It was great to see the public engagement work of the Pitt Rivers represented by Beth McDougall, VERVE Activities and Outreach Officer, and Madeleine Ding, VERVE Volunteers Officer.  They talked about how the HLF-funded project VERVE has enabled them to better connect the public with displays in the Pitt Rivers Museum:

Group of adults gathered around a curator talking in the middle of the Museum
Visitors in the Museum © Pitt Rivers Museum



Group of people sit round listening to adult speaking in centre of Museum
Public Engagement © Pitt Rivers Museum



Object displays in the Pitt Rivers - 823 Objects conserved and redisplayed, 13 new displays completed, 10 archaeology displays in progress
Rejuvenating Collections and Display  © Pitt Rivers Museum


Photo montage of Pitt Rivers Festival Tents and visitors - 10183 people met at 29 outreach events
Outreach Activities © Pitt Rivers Museum



Pictures of workshops from boatbuilding to mending ceramics kintsugi style
From boat-building to kintsugi workshops © Pitt Rivers Museum


One of the successful VERVE Takeover Events was described further in the lightning talk on 'Joint Museums Youth Forum Project'.  This was a sell-out evening event on Mythology by Moonlight organised by Matthew Arnold students with the support of the Secondary School and FE Education Officer, Katherine Rose.

Poster entitled 'Mythology by Moonlight' with picture of a moon and a raven
Poster Advertising Youth Takeover Event
© Pitt Rivers Museum

The Conference ended with a director-led panel discussion in which future strategy was touched on. Dr Xa Sturgis, Director of The Ashmolean, stressed the importance of the University Collections working closely together and communicating to their audiences that they are part of the University of Oxford's mind-blowing collections.

Four people sitting down in discussion
Lucy Shaw(left) leads a discussion with Directors © Pitt Rivers Museum
It was great to see so much energy and enthusiasm emanating from the conference and there are lots of new initiatives to look out for from a LGBT trail across the University Collections to a mobile app on which you can play musical instruments at The Bate Collection.

Becca McVean
Education Officer (Primary)

Wednesday, 24 August 2016

MA Student in Museums and Galleries in Education placed at the Pitt Rivers

I am an MA student from UCL learning about Museums and Galleries in Education.  As part of our course we have to do a placement at a museum, gallery or heritage site, and I have been quite incredibly fortunate in being able to do mine here at the Pitt Rivers Museum.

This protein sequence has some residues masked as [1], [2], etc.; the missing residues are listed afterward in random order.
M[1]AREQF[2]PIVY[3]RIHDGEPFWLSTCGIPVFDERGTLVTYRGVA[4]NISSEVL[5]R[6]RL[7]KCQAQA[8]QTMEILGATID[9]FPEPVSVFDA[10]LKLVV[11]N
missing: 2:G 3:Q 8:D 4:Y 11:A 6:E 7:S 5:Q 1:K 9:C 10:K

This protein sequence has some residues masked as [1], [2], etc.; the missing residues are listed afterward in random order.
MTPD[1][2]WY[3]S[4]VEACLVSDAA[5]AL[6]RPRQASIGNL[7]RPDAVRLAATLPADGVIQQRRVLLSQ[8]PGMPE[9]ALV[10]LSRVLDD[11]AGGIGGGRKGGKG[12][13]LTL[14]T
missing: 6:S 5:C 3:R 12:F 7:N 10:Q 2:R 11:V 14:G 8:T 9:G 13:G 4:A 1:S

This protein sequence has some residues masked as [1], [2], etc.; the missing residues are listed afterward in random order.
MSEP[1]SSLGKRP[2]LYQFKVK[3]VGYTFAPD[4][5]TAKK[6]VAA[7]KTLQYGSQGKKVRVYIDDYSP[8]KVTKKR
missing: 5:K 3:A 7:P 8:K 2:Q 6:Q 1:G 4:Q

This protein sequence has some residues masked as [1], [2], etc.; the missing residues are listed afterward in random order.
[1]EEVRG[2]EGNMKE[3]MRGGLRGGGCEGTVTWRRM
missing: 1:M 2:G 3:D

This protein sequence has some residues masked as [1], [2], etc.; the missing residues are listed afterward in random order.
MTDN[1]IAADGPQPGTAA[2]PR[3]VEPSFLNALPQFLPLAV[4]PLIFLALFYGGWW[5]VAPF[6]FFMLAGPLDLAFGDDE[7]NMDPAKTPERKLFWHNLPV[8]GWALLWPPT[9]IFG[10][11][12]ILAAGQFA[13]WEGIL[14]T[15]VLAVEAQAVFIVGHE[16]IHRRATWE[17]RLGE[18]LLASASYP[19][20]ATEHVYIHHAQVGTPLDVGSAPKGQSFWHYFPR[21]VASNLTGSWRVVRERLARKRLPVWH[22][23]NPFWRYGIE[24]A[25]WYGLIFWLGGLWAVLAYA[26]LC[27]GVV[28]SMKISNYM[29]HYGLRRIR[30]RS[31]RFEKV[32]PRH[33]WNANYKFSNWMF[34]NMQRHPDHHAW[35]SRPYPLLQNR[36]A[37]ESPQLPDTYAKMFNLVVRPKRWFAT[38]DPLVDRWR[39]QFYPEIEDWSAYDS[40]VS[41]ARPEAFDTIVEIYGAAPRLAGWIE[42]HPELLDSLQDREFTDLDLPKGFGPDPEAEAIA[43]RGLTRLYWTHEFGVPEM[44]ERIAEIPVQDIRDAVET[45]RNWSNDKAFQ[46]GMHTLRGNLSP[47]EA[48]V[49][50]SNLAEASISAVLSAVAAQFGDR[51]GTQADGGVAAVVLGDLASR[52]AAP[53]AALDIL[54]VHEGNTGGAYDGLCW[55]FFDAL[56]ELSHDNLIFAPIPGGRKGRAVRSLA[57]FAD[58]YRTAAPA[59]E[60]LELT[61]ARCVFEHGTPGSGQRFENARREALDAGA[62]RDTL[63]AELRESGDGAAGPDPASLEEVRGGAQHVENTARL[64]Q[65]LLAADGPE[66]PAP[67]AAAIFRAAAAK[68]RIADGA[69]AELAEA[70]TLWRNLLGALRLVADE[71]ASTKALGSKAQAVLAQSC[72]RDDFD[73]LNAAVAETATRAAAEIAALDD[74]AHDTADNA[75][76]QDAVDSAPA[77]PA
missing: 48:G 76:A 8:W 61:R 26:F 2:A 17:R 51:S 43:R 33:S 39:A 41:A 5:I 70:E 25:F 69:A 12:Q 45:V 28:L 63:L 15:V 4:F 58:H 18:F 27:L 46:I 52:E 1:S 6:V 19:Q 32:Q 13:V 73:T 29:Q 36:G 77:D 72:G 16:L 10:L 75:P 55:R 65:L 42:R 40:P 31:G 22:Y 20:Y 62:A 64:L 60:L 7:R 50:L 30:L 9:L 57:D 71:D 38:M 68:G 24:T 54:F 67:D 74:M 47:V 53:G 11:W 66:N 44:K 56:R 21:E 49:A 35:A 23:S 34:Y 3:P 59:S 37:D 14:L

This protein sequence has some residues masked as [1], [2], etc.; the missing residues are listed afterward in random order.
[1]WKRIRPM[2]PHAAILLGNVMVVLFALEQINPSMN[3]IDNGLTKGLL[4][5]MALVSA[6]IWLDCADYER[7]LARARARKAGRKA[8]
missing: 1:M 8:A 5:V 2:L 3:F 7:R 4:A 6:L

Smiling lady in the middle of the Museum
Hattie Kimberley in the Museum © Pitt Rivers Museum

Not only has everyone working in the Education Department been welcoming and friendly, they have also been more than ready to share their expertise.  Becca McVean, Primary School Education Officer, has been particularly generous with her time, working out a timetable for me and allowing me to watch various presentations from Extreme Environments to History Detectives, and Aboriginal Art to Take One Tahitian MournersCostume.  Andy McLellan, the Head of Education, has offered a great deal of welcome practical advice.  


Smiling man in office
Andy McLellan © Pitt Rivers Museum

I have helped Katherine Rose with Adult Handling Sessions, Beth McDougall with the VERVE-funded Langtree Amulet Project, and Carly Smith-Huggins with Under 5 events themed on Hats and Feathers, and half-term Family Activities based on the Haida totem pole.  I have also shadowed some of the museum’s inspirational learning volunteers as they guided children round various themed trails.  All participants, whether child, teenager or adult, have been both engaged and entertained, listening to presentations and learning more when exploring the museum independently.


Smiling lady in office
Katherine Rose © Pitt Rivers Museum

A fascinating opportunity arose when I was asked to assist Nicola Bird with a Sensing Culture tour for blind and partially sighted visitors.  This involved guiding visitors round the museum, describing what was in the cases, followed by a handling session based on what we had just discussed.  I was then able to attend a day’s workshop on how to develop museum learning sessions for the blind and partially sighted – it is much harder than one would think to describe something to someone without using ‘sight’ vocabulary, and to be constantly spatially aware on someone else’s behalf.


Rattle made from deer antler and hooves
Haida Rattle © Pitt Rivers Museum


The Education Department’s handling collection is nearly as exciting as the contents of the museum itself.  Each time I walk into the office another strange and wonderful object is sitting on the table waiting to be used in a session.  The whole office is looking particularly organised just now following the sterling work of Rachael Utting who has been cataloguing the entire education collection and storing all the objects in carefully labelled boxes so that when someone needs to lay their hands on an African shield, a headrest, a flywhisk, a fish trap or a Naga spear, it can be done in an instant!


Several plastic boxes stacked on shelves
Cataloguing Handling Objects! © Pitt Rivers Museum


I will miss my newfound friends and colleagues very much when I return to London, not to mention my lunchtime strolls round the streets and alleyways of Oxford.  I have been so impressed by this department’s professionalism, dedication and commitment to learning for all – the museum is lucky to have them!  I know that my time here has been a really positive addition to my MA learning, and I very much hope to put much of what I have learned into practice in the near future.  Thank you everyone!

Hattie Kimberley
MA Student in Museums and Galleries in Education, UCL